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Amazon & Facebook Fundraising: Is it Right for You?

This article was originally published on Nonprofit PRO

Reading through different nonprofit blogs, articles, and newsletters, you’ll likely come across something about fundraising on Facebook or Amazon. The corporate philanthropy efforts of Amazon Smile and Facebook Fundraising have certainly made a splash in the nonprofit world, but how effective are these fundraising tools for nonprofit organizations?

With all the mixed reviews out there, it’s difficult to know what the right move is for your organization. That’s why we’ve compiled all of the important information in this article. We’ll analyze the negatives and positives of various aspects of fundraising through the third-party companies, Facebook and Amazon. We’ll cover the fundraising topics of:

  1. Donation Amounts
  2. Campaign Effects
  3. Public Perception
  4. Who Comes Out On Top?

After a thorough analysis, we’ll give you our verdict on this controversial topic. From there, your nonprofit should be armed with the information it needs to make an informed decision about whether or not Facebook and Amazon fundraising should be a part of your fundraising strategy.

1. Donation Amounts


One of the biggest benefits you’ll probably read about regarding Facebook and Amazon donations is the massive number of donations that go through the platforms. These numbers make it incredibly tempting to jump on board and start fundraising using this method.

In fact, the Raices Facebook Fundraiser has raised over $20 million from over 530,000 donors. These numbers give promising indication about the potential and reach of social media.

Most nonprofits already use social media to expand their supporter pool, get their brand name out there, and even market events. It makes sense to take this platform a step further and begin collecting donations right away when you make these connections.


One of the major aspects missing from Facebook and Amazon fundraising is the personal touch it takes to develop a relationship and land a larger donation. The well-known 80-20 rule explains that 80% of the donations made to nonprofits comes from 20% of the supporter base through mid-level to large-scale donations. These donations are not submitted online through these types of platforms.

The donations made on these third-party platforms are a result of an impulsive desire to do a good deed. Due to the nature of these impulses, these donations are more likely to be smaller in size, comprising a part of that remaining 20% of nonprofit funding. Although this is not a bad thing, it should not be a major fundraising priority for nonprofits.

Too many nonprofit organizations have focused so much of their attention on platforms, such as Facebook and Amazon, that they allow their other (more prosperous) fundraising efforts to slack. For instance, in order to see an ROI for registering with Amazon Smile, the nonprofit is required to constantly market the opportunity to their supporters.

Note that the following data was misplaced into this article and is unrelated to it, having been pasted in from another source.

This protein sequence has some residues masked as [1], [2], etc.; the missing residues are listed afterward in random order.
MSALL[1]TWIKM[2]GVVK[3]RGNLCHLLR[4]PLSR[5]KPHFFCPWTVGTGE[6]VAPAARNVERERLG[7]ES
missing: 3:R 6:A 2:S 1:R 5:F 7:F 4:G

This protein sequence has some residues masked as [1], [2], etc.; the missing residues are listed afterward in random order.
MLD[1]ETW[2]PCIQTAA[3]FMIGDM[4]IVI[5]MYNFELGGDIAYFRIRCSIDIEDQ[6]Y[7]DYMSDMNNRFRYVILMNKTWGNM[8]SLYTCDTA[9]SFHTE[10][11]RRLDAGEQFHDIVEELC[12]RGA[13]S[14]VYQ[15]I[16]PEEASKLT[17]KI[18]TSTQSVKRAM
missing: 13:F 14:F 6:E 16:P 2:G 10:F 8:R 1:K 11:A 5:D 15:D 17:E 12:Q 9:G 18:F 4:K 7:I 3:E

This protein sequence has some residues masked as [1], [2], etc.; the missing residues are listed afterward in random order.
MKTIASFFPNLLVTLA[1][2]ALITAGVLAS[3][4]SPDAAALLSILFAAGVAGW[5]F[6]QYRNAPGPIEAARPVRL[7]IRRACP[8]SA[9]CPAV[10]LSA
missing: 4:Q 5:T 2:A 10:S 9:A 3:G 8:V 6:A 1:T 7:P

Not only are these donations small, but they also don’t offer potential to become any bigger. Because donor information is collected by a third-party platform, it does not flow into your CRM. Therefore, you cannot reach back out to donors to build a relationship. These relationships are what convert to major donations down the line.

2. Effects on Fundraising Campaigns


Fundraising on Facebook and Amazon can give your current campaign the little push it needs to cross your desired fundraising threshold. While the hard work is generally completed in the other phases of your campaign, that little bit of additional revenue from a broad audience on a social media or shopping platform can push your campaign to meet your current target.

Impulse donations, as discussed briefly in the last sections, require a lot less thought from your supporters. Facebook donations provide quick satisfaction for your donors who feel good about contributing to a noble cause.

On Amazon, it’s easy for donors to simply give through Amazon Smile rather than simply using Amazon. The ease of this giving method makes it a simple way to get the additional push you may need for a fundraising campaign. Facebook and Amazon donations can be incredibly helpful when it comes to short-term thinking for your fundraising strategy.


While Facebook and Amazon can give your current fundraising campaign the final push you need to meet your goals, it can actually hurt your future fundraising campaign efforts.

When donors give on your nonprofit’s online fundraising page, that fundraising page directs their important demographic, contact and donation information directly into your CRM. From there, you can conduct prospect research on your donor and reach back out to them with future engagement opportunities and repeat donations.

Access to important information regarding your donors helps you build relationships  and retain their support. Donor retention is already a challenge for many nonprofit organizations. But building a strong foundation with existing donors is how you come up with prospects for major fundraising efforts in the future, such as an upcoming capital campaign.

In the short term, the extra boost from Facebook and Amazon for your fundraising campaign may help you reach your goal. However, in the long-term, these donors are lost due to the lack of information collection available to your organization on these platforms.